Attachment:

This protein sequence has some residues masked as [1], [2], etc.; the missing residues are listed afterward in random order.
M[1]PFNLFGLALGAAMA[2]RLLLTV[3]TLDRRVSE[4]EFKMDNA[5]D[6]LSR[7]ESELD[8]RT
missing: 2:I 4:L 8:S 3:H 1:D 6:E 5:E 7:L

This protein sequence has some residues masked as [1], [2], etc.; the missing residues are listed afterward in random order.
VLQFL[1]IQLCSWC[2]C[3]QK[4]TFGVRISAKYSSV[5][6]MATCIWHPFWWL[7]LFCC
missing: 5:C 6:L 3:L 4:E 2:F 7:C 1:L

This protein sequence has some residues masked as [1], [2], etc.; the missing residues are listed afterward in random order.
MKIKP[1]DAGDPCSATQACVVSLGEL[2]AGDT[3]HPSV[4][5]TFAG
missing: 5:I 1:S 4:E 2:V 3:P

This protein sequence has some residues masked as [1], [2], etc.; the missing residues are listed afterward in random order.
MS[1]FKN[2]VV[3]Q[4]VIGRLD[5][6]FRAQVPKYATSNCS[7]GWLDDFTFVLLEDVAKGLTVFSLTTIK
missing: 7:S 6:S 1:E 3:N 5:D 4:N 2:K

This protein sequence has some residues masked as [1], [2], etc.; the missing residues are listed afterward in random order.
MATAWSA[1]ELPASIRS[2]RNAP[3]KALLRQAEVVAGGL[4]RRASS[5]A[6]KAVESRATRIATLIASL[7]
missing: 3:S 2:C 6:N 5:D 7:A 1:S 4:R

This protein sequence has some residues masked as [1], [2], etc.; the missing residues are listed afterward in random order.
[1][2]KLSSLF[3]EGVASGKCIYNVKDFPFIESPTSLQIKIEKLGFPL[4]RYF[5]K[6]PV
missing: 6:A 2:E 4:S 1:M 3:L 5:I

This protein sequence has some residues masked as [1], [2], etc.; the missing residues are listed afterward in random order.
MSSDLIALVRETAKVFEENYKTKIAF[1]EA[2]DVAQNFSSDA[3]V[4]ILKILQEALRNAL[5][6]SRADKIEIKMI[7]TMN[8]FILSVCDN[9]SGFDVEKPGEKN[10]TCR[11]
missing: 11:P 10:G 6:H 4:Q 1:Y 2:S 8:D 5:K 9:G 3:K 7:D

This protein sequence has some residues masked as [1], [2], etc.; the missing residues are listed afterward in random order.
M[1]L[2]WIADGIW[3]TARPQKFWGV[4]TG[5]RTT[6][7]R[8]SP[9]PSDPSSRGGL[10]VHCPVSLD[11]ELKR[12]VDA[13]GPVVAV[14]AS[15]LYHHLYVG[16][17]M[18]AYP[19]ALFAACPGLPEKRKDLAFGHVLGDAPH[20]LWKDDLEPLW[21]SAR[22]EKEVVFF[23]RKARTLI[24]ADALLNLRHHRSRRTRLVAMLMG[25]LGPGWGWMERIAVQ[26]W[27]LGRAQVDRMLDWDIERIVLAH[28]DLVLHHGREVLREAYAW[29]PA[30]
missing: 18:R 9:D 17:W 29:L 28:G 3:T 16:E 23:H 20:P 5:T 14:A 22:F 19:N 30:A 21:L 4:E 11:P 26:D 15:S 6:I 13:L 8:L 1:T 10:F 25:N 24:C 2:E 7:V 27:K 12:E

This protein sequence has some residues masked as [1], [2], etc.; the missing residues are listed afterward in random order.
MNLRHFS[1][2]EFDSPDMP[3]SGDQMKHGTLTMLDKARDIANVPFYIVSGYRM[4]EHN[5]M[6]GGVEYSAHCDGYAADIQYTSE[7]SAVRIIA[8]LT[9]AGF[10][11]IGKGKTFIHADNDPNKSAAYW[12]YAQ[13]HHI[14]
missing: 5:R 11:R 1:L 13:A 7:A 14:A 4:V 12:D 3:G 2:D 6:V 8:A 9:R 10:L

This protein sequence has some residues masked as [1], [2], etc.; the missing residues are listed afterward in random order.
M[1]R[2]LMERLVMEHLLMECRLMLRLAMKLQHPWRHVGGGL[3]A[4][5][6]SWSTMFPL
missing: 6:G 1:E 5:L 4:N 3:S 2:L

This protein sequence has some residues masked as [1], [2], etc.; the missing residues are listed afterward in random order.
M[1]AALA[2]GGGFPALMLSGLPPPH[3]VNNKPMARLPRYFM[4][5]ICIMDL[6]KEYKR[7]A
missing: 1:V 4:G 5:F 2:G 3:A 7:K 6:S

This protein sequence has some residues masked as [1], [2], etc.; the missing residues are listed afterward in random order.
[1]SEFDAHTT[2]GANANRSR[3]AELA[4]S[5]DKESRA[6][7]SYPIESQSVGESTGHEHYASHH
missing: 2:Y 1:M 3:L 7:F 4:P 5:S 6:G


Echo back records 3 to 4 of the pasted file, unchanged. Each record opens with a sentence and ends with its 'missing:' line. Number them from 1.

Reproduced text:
This protein sequence has some residues masked as [1], [2], etc.; the missing residues are listed afterward in random order.
MKIKP[1]DAGDPCSATQACVVSLGEL[2]AGDT[3]HPSV[4][5]TFAG
missing: 5:I 1:S 4:E 2:V 3:P

This protein sequence has some residues masked as [1], [2], etc.; the missing residues are listed afterward in random order.
MS[1]FKN[2]VV[3]Q[4]VIGRLD[5][6]FRAQVPKYATSNCS[7]GWLDDFTFVLLEDVAKGLTVFSLTTIK
missing: 7:S 6:S 1:E 3:N 5:D 4:N 2:K